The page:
Though Saratoga Race Course has already gotten what looks like the green light from New York Governor Andrew Cuomo to open at a limited capacity this coming summer, Saratoga Springs’ other major entertainment venue, the Saratoga Performing Arts Center (SPAC), is still awaiting word of its summer season’s fate.
When the governor made the announcement in February that some venues would be allowed to open at reduced capacity, the venues on the list were those that included “assigned seating” like the state’s sports stadiums and racetracks. (This after the governor successfully allowed thousands of football fans to watch a Buffalo Bills playoff game at Bills Stadium in Buffalo without incident.) SPAC wasn’t on the list, though, seemingly because only about a fifth of its 25,000-plus seating capacity is “assigned” or inside its amphitheater. The remainder is spread out over the venue’s sprawling lawn, where social distancing is a lot more difficult to enforce.
Of course, SPAC’s classical season is also at the mercy of the Philadelphia Orchestra and New York City Ballet, two world-class arts organizations that could decide to deem their summer residencies there unsafe anyway (last summer’s was canceled due to COVID). For example, how would orchestra members be able to set up in a socially distanced manner on the main stage, if at all? Normally, an orchestra has sets of two musicians per stand for most instrument groupings, such as violins or woodwinds, that are certainly not separated by six feet of space. This prompted SPAC President and CEO Elizabeth Sobol to note, in an open letter to the Saratoga community late last month, that she did not “yet know when we will be allowed to open—nor, more importantly, at what capacity. Will we be allowed to use the amphitheater? If so, for 500 people, 1,500? Or some other number?” Sobol added: “What we can tell you is that all winter our operations team has been creating various scenarios so that whatever the number ends up being, we will be ready to execute a plan with strictly enforced guidelines to guarantee your safety—and to bring our beloved resident companies back to their Saratoga home.”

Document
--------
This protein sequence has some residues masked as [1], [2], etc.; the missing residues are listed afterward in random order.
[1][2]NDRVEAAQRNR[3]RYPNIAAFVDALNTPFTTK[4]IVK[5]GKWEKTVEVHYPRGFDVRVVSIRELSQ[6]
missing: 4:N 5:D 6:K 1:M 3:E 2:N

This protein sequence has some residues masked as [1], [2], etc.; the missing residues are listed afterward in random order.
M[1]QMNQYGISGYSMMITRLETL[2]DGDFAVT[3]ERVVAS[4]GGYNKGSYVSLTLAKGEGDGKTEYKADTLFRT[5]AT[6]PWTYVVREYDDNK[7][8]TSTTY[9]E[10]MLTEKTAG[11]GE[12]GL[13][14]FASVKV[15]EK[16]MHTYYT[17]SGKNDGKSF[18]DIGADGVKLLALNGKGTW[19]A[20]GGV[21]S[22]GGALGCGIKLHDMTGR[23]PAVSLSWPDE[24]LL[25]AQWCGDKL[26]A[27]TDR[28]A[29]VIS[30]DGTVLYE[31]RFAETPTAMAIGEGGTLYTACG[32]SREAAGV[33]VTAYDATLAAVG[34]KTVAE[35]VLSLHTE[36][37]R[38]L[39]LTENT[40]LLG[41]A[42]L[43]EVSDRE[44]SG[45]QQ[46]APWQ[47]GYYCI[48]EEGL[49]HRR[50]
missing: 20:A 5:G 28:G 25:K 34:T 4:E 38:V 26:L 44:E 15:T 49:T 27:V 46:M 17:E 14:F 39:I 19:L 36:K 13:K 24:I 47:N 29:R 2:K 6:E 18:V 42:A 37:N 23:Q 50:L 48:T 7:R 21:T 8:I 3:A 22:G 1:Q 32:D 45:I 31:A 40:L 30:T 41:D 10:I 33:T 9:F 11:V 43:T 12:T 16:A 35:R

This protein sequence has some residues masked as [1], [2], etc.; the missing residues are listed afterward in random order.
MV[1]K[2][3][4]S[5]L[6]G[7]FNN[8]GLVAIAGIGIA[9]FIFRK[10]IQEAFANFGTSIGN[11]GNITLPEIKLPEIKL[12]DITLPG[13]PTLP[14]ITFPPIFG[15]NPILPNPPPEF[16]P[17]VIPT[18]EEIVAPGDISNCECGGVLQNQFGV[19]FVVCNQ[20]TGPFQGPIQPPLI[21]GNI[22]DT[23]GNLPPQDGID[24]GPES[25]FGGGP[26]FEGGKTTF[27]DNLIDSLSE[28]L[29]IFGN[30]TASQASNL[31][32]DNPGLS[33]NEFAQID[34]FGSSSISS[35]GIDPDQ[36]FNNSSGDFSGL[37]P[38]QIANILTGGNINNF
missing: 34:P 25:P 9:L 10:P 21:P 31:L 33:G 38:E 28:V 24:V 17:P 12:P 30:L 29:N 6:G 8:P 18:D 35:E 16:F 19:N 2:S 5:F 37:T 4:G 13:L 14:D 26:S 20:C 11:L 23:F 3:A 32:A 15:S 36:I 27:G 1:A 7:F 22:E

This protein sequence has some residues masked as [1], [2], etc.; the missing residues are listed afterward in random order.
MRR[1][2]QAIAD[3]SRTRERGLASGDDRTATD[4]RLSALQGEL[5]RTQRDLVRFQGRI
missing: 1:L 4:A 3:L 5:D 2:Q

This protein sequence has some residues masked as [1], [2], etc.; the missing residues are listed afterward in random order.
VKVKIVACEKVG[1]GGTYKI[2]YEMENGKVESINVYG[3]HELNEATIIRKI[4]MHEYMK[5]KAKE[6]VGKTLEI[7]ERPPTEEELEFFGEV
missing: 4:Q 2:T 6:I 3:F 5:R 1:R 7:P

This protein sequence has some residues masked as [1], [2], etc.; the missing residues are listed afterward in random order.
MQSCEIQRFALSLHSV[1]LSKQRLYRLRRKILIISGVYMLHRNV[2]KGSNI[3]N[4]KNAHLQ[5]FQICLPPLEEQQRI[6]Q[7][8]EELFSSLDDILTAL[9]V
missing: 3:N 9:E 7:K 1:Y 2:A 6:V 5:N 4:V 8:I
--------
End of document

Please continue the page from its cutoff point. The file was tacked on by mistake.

That said, Governor Cuomo has since announced that arts and entertainment venues would be able to reopen at 33 percent capacity, beginning on April 2, paving the way for a potential reduced capacity classical season or Freihofer’s Saratoga Jazz Festival at SPAC. The governor said that venues would be able to host up to 100 people indoors and up to 200 outdoors. Those capacity limits would increase if guests were able to prove a negative COVID test before entry, with up to 150 people allowed indoors and up to 500 outdoors. Social distancing and masking would be required in all instances.
SPAC’s Live Nation season, on the other hand, is a different story altogether. The national events promoter effectively rents out SPAC as a venue each summer (2020 excluded), using its grounds and amphitheater to host a lineup that includes summer mainstays like the Dave Matthews Band and other national pop acts. (Obviously, it’s also a major source of revenue for the nonprofit, one that it lost in full last season.) Live Nation, whose concert revenue was down nearly $1.5 billion in 2020, currently isn’t hosting any concerts anywhere in the US—but that could change as early as July 2021, said its CEO, Michael Rapino, on an earnings call last week. (That would be just in time for the DMB’s rescheduled shows, which are set to take place July 9-10.) “Every day we seem to have a new state or country talking about when they’ll open up, so we’re feeling more optimistic than we were a month ago,” he said on the call. “Lots of artists are calling, looking at how we start up in July, August, September. So for right now, we still believe we’ll have enough open in the UK, Australia, Canada and the US to keep what we have on the books in amphitheaters booked for now. We might have certain states that might not be ready, but we have enough states and enough artists willing to play the open slots if we get to that level in the right markets.” He added: “So as long as these states open up to the right capacities, we can start in midsummer, and in the southern US, we can go all the way into November.”
Rapino’s bullishness for a potential 2021 summer concert season in the US came just days after the British government set a timeline for big summer festivals to return at 100 percent capacity, beginning on June 21. Those included the Reading and Leeds music festivals, set for late August, for which Live Nation immediately offered up 100,000 tickets, selling out all of them.